Research Article | Open Access
Ahmed Gaber1,5 , Mostafa M. Farag2,6, Ayman K. Ismail2,7, Mohamed H. Hassan1,8, Saqer Alotaibi3 and Walaa F. Alsanie4
1Department of Biology, Faculty of Science, Taif University, Taif, Kingdom of Saudi Arabia.
2College of Medicine, Taif University, Taif, Kingdom of Saudi Arabia.
3Department of Biotechnology, Faculty of Sciences, Taif University, Taif, Kingdom of Saudi Arabia.
4Department of Clinical Laboratories, Faculty of Applied Medical Sciences, Taif University, Taif, Kingdom of Saudi Arabia.
5Department of Genetics, Faculty of Agriculture, Cairo University, Egypt.
6Department of Biochemistry, Cairo University, Egypt.
7Suez Canal University, Forensic Medicine and toxicology Department, Egypt.
8Department of Genetics, Faculty of Agriculture, Menoufiya University, Egypt.
J Pure Appl Microbiol. 2020;14(2):1195-1202 | Article Number: 6255 | © The Author(s). 2020
Received: 08/04/2020 | Accepted: 20/05/2020 | Published: 11/06/2020

Microorganism’s cycle exposure to reactive oxidants from internal metabolism and abiotic stress conditions, e.g. oxidative stress, salinity, drought, low temperature, high temperature, and high light. Synechocystis PCC6803 genomes typically encode different types of antioxidant scavenging enzymes including Peroxiredoxins (Prxs). There are five genes similar to Prxs were found inthe Synechocystis PCC 6803 genome. Based on sequence homology analysis of Synechocystis PCC 6803sll1621 gene, it is categorized into type II Prx (PrxII). The presumed amino acid sequence of Synechocystis PCC6803 PrxII protein exhibited identity about 44%-99% to other PrxII proteins from human, plants, algae, and other different cyanobacterial cells. In the last decade, the genetically controllable model organism E. coli has been introduced as a viable biotechnological model for genetically modified microorganisms. The Synechocystis PCC6803 sll1621 gene was overexpressed in pTYB21 expression vector and the resulting was named as pTYB21/sll1621. The pTYB21/sll1621 was overexpressed in Escherichia coli BL21 (DE3) host cell. The overexpressed protein of PrxII gave the recombinant E. coli cells the ability to survive under high concentrations of salinity stress, whereas the viability of wild type cells was completely inhibited at the same high concentrations of salinity stress. In conclusion, the present research documented the expressing of the sll1621 gene into E. coli cells. This result approved the absence of species barrier in relations to the function of Synechocystis PCC 6803 PrxII protein in different microorganism.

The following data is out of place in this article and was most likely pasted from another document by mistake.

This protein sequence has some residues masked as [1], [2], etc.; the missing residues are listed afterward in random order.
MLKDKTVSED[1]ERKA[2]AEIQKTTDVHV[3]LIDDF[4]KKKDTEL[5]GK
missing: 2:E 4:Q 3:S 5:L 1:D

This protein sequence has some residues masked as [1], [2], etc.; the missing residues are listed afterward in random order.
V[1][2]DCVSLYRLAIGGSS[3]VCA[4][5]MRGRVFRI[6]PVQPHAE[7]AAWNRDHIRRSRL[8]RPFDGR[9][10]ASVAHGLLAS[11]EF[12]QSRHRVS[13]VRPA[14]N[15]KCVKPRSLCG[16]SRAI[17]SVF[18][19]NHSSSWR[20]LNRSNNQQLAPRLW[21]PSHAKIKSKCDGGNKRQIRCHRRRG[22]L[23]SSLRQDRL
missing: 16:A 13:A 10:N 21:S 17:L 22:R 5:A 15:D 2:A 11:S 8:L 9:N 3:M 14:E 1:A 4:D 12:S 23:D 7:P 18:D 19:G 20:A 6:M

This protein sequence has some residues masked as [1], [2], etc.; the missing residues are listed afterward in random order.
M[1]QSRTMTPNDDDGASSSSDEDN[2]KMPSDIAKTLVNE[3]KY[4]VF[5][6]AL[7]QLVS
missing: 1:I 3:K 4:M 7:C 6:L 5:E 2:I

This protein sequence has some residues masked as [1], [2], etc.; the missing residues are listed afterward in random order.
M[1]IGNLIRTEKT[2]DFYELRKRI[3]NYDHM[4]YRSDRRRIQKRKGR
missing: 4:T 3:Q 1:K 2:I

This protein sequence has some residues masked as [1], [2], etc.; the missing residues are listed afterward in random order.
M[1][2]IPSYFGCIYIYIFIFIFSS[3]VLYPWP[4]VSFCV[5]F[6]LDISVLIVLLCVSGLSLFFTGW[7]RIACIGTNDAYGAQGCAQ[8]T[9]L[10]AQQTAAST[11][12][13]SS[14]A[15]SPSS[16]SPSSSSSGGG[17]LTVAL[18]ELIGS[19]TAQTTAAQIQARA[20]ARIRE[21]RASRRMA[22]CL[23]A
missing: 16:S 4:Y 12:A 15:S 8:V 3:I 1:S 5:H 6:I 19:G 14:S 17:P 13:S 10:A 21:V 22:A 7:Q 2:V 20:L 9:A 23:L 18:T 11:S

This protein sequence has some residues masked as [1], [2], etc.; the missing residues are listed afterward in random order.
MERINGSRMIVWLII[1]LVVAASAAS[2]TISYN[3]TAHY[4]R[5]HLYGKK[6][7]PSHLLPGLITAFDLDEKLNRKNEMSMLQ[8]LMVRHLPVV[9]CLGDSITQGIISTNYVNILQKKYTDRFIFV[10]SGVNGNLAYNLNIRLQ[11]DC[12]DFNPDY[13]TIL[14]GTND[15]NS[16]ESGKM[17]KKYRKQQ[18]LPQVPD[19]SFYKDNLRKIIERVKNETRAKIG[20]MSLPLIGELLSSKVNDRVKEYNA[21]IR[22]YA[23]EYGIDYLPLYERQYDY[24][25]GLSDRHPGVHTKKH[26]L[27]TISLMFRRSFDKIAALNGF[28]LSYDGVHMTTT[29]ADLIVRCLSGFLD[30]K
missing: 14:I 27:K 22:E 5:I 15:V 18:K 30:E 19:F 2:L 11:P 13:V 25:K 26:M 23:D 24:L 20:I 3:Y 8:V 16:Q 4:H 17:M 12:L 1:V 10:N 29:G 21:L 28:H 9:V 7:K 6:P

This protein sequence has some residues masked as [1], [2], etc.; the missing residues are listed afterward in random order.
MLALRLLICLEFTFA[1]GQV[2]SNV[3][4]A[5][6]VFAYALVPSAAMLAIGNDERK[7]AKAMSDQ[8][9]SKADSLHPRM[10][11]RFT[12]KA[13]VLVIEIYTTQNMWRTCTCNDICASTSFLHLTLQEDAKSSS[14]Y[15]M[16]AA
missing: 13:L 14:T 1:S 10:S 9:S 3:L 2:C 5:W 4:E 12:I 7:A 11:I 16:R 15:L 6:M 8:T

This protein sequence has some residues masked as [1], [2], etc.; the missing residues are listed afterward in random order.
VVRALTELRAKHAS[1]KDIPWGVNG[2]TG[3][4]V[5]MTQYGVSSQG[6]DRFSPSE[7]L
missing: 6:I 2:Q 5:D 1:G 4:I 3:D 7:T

Synechocystis PCC6803, sll1621,PrxII, salinity stress, E. coli


Peroxiredoxins (Prxs) are a universal group of antioxidant proteins that promote the scavenging of several hydroperoxides1. In the past decades, Prxs have gotten extensive consideration as a group of thiol-specific antioxidant proteins. Additionally, they named as thioredoxin peroxidases and/or alkylhydroperoxide reductase proteins2. It started back to 1989 when an alkyl hydroperoxide reductase activity was isolated from Salmonellatyphimurium and E. coli. The enzyme was able to decrease cumene hydroperoxide as an electron acceptor with NADH or NADPH as an electron donor3. Yet, in a way autonomous of selenium, glutathione and heme can replace NADH and NADPH4. Thus, in such situation, two enzymes named AhpF (52 kDa) and AhpC (22 kDa) correspondingly made the activity4. According to their genetic background and catalytic activities, there are four different groups of enzymes that belong to Prxs which are 1-Cys Prx, 2-Cys Prx, PrxII, and PrxQ5.